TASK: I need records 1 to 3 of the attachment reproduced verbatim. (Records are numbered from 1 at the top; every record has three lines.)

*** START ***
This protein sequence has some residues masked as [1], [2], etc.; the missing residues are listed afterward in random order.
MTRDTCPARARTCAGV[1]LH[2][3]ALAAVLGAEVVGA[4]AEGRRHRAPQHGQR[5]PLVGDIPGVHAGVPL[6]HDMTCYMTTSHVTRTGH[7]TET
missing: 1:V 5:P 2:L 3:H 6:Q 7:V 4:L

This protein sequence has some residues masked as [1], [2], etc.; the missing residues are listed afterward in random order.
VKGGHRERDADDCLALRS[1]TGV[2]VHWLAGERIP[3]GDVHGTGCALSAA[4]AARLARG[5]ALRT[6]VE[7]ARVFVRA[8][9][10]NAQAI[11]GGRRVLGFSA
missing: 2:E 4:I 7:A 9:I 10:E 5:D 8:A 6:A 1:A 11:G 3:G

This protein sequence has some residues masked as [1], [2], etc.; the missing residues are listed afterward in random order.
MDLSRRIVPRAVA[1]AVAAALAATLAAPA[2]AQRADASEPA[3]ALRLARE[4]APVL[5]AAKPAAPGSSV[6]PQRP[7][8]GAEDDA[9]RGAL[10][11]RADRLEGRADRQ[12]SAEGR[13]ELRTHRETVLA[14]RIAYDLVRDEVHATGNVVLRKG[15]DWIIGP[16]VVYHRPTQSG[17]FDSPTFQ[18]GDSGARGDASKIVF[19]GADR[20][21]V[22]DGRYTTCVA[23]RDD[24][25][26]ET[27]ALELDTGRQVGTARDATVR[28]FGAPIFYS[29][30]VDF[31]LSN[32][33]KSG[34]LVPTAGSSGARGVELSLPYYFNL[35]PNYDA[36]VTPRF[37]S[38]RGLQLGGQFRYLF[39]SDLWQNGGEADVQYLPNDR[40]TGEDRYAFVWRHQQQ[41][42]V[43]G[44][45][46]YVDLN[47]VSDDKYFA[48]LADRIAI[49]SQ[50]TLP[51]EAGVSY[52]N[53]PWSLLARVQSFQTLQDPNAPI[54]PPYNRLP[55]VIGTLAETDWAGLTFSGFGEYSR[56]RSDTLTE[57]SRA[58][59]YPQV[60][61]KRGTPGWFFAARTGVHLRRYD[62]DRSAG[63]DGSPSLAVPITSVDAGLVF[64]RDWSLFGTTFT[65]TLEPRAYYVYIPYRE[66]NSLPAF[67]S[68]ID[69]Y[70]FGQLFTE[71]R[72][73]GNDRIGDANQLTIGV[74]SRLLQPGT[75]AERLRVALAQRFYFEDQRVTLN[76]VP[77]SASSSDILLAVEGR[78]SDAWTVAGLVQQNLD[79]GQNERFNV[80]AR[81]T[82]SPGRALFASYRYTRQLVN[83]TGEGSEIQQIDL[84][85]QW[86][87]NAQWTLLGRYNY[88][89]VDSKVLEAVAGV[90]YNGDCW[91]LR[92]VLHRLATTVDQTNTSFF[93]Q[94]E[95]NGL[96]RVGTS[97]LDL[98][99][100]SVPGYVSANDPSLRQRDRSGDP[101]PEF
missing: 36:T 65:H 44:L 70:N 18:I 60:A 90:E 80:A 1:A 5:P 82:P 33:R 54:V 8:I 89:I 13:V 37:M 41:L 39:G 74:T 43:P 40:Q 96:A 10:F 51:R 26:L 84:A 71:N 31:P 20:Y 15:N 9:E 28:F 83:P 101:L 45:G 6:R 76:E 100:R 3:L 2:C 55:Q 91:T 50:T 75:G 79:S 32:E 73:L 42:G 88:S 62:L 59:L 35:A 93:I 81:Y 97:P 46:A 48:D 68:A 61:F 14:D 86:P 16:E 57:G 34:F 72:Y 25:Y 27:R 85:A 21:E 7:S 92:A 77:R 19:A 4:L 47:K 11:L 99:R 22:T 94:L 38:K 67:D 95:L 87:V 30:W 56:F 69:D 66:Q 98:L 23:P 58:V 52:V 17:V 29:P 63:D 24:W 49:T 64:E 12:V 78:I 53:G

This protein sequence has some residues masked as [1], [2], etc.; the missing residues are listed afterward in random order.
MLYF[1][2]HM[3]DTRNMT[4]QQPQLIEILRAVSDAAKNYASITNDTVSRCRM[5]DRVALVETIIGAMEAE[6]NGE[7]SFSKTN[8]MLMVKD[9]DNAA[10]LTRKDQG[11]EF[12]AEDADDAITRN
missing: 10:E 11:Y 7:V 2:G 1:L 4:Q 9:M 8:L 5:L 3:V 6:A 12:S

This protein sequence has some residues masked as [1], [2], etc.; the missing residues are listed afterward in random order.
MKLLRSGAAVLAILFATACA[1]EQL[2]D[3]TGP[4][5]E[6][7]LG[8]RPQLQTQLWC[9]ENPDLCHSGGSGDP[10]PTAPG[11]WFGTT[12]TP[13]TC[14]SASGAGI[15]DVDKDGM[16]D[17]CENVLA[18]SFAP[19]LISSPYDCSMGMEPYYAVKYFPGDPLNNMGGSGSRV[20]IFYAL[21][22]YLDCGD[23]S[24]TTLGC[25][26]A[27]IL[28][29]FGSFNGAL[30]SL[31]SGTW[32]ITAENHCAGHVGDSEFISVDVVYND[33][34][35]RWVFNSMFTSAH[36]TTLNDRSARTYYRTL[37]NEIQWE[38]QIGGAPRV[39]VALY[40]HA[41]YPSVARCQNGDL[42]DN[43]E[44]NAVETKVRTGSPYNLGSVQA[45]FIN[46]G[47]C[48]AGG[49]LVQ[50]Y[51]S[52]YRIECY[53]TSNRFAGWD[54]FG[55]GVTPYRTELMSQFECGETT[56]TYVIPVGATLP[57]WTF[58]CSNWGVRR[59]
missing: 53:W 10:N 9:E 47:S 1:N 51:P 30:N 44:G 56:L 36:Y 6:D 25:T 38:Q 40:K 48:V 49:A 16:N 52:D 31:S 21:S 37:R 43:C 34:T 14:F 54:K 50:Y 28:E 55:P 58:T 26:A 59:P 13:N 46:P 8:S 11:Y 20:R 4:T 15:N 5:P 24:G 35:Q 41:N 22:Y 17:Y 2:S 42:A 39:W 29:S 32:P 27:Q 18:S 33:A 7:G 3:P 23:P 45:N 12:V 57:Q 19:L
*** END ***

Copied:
This protein sequence has some residues masked as [1], [2], etc.; the missing residues are listed afterward in random order.
MTRDTCPARARTCAGV[1]LH[2][3]ALAAVLGAEVVGA[4]AEGRRHRAPQHGQR[5]PLVGDIPGVHAGVPL[6]HDMTCYMTTSHVTRTGH[7]TET
missing: 1:V 5:P 2:L 3:H 6:Q 7:V 4:L

This protein sequence has some residues masked as [1], [2], etc.; the missing residues are listed afterward in random order.
VKGGHRERDADDCLALRS[1]TGV[2]VHWLAGERIP[3]GDVHGTGCALSAA[4]AARLARG[5]ALRT[6]VE[7]ARVFVRA[8][9][10]NAQAI[11]GGRRVLGFSA
missing: 2:E 4:I 7:A 9:I 10:E 5:D 8:A 6:A 1:A 11:G 3:G

This protein sequence has some residues masked as [1], [2], etc.; the missing residues are listed afterward in random order.
MDLSRRIVPRAVA[1]AVAAALAATLAAPA[2]AQRADASEPA[3]ALRLARE[4]APVL[5]AAKPAAPGSSV[6]PQRP[7][8]GAEDDA[9]RGAL[10][11]RADRLEGRADRQ[12]SAEGR[13]ELRTHRETVLA[14]RIAYDLVRDEVHATGNVVLRKG[15]DWIIGP[16]VVYHRPTQSG[17]FDSPTFQ[18]GDSGARGDASKIVF[19]GADR[20][21]V[22]DGRYTTCVA[23]RDD[24][25][26]ET[27]ALELDTGRQVGTARDATVR[28]FGAPIFYS[29][30]VDF[31]LSN[32][33]KSG[34]LVPTAGSSGARGVELSLPYYFNL[35]PNYDA[36]VTPRF[37]S[38]RGLQLGGQFRYLF[39]SDLWQNGGEADVQYLPNDR[40]TGEDRYAFVWRHQQQ[41][42]V[43]G[44][45][46]YVDLN[47]VSDDKYFA[48]LADRIAI[49]SQ[50]TLP[51]EAGVSY[52]N[53]PWSLLARVQSFQTLQDPNAPI[54]PPYNRLP[55]VIGTLAETDWAGLTFSGFGEYSR[56]RSDTLTE[57]SRA[58][59]YPQV[60][61]KRGTPGWFFAARTGVHLRRYD[62]DRSAG[63]DGSPSLAVPITSVDAGLVF[64]RDWSLFGTTFT[65]TLEPRAYYVYIPYRE[66]NSLPAF[67]S[68]ID[69]Y[70]FGQLFTE[71]R[72][73]GNDRIGDANQLTIGV[74]SRLLQPGT[75]AERLRVALAQRFYFEDQRVTLN[76]VP[77]SASSSDILLAVEGR[78]SDAWTVAGLVQQNLD[79]GQNERFNV[80]AR[81]T[82]SPGRALFASYRYTRQLVN[83]TGEGSEIQQIDL[84][85]QW[86][87]NAQWTLLGRYNY[88][89]VDSKVLEAVAGV[90]YNGDCW[91]LR[92]VLHRLATTVDQTNTSFF[93]Q[94]E[95]NGL[96]RVGTS[97]LDL[98][99][100]SVPGYVSANDPSLRQRDRSGDP[101]PEF
missing: 36:T 65:H 44:L 70:N 18:I 60:A 90:E 80:A 1:A 5:P 82:P 33:R 54:V 8:I 89:I 13:V 37:M 41:L 39:G 74:T 43:P 40:Q 96:A 10:F 51:R 26:L 84:A 71:N 31:P 20:Y 15:N 9:E 28:F 83:P 101:L 45:G 6:R 76:E 100:R 3:L 2:C 55:Q 91:T 50:T 75:G 79:S 32:E 73:L 42:G 88:S 62:L 59:L 35:A 93:I 81:Y 97:P 46:A 48:D 68:A 61:F 14:D 86:P 16:E 57:G 34:F 72:Y 25:Y 27:R 85:A 21:E 7:S 92:A 77:R 19:A 4:L 47:K 11:L 99:R 22:T 94:L 38:K 67:D 95:L 87:V 30:W 56:F 69:D 66:Q 98:L 23:P 58:V 52:V 17:V 29:P 63:D 24:W 49:T 64:E 12:V 78:I 53:G